SCCC’s Newest President, Dr. Edward Bonahue


Tristan Brown-DeVirgilio, Contributing Writer

Dr. Edward T. Bonahue is the seventh president of Suffolk County Community College. He was appointed to the college in April of 2021 and he joined on June 28 of the same year. He was officially inaugurated on April 8th of 2022.

Bonahue grew up in Suffolk County. He is a graduate of Ward Melville High School and the Three Village Central School District.
Bonahue studied English Literature at Wake Forest University, in Winston-Salem, North Carolina. He later graduated with a M.A. and then a PhD., both from the University of North Carolina.

In 2009, Dr. Bonahue was a Fulbright Scholar with the U.S. International Education Administrators Program in Germany. Also, in 2016-2017, he was an Aspen Institute College Excellence Program Presidential Fellow. With over 20 years of experience in community college education, Bonahue has served as a tenured faculty member and a senior executive, among other roles. Before moving to Long Island and joining SCCC, Bonahue served as Provost and Vice President of Academic Affairs at Santa Fe College in Gainesville, Florida.

Before Bonahue joined the college, there was a period of time during which SCCC lacked a tenured president. Former president Dr. Shaun L. McKay had retired in 2019, and soon after, Louis J. Petrizzo stepped in as the Interim President, until a new president could be found. Petrizzo served from 2020 until 2021.

SCCC was founded in December of 1959. It officially opened to students October 3rd, 1960. The college initially utilized facilities at Sachem Junior-Senior High School in Ronkonkoma and at Riverhead High School in Riverhead. Dr. Albert M. Ammerman – after whom the Ammerman building and Ammerman campus were named – served as the first president of the college. His tenure lasted from 1959 until his retirement in 1983.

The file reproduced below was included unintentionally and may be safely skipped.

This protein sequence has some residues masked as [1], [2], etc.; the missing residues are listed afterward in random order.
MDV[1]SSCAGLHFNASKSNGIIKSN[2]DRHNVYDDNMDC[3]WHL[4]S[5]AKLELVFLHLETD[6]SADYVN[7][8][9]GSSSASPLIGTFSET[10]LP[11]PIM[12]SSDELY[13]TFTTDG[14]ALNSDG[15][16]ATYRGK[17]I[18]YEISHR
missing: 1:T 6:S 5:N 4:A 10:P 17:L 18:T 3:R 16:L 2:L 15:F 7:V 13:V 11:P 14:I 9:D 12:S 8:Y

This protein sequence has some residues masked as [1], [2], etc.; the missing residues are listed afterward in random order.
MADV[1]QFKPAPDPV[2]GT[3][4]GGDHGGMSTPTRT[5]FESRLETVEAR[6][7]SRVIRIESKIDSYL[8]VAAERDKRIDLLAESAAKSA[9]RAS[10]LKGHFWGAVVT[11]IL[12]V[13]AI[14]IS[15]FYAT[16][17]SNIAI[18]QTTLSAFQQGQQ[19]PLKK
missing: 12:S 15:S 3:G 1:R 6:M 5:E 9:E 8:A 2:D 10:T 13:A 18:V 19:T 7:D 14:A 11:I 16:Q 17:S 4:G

Six presidents of SCCC served before Dr. Bonahue. After founding President Dr. Ammerman’s retirement in 1983, Robert T. Kreiling filled the role, and he served until 1991. Like Ammerman, and one of only two SCCC presidents to be given this honor, a campus building was named after Kreiling (the Kreiling Hall, on the Ammerman campus). Dr. John F. Cooper served next, until 1997, before Salvatore J. La Lima occupied the position from 1997 to 2003. The first woman and first Black president, Dr. Shirley Robinson-Pippins, served from 2005 to 2009. Notably, during Dr. Pippins’ tenure, Suffolk received an anonymous donation in the amount of $5 million. Finally, Dr. Shaun L. McKay served from 2010 to 2019, after which time Louis Petrizzo took over as Interim President, until Dr. Bonahue was appointed to the position.

Dr. Bonahue’s goals for the college revolve around the students. In his words, “The students’ experience is the reality of the college.” He emphasized the need to “meet students where they are,” in consideration of their educational and familial backgrounds. Further, and not unrelated to this, he described the importance of affording students equal opportunities for academic success, and he envisions an increased sense of citizenship, engagement, and ultimately, belonging among students.

In a welcome message posted on the college’s website, Bonahue stated, “In the weeks and months ahead, you will. . . see me engaging with the college community through an open-door policy, and I’ll be spending time on all of our campuses.” Accordingly, Bonahue has met with staff, faculty, students, administrators, and college partners, at various meetings, events, and greetings across the college.

For example, near the beginning of his time as president, Dr. Bonahue stopped in at the Ammerman campus and met students and staff at registration and enrollment days. He has done many other such meetings.

Dr. Bonahue encourages students, and the SCCC community at large, to stay in touch. He can be reached at his college e-mail address [email protected]. Dr. Bonahue’s office – The Office of the President – is located on the Ammerman campus, on the second floor of the Norman F. Lechtrecker Building.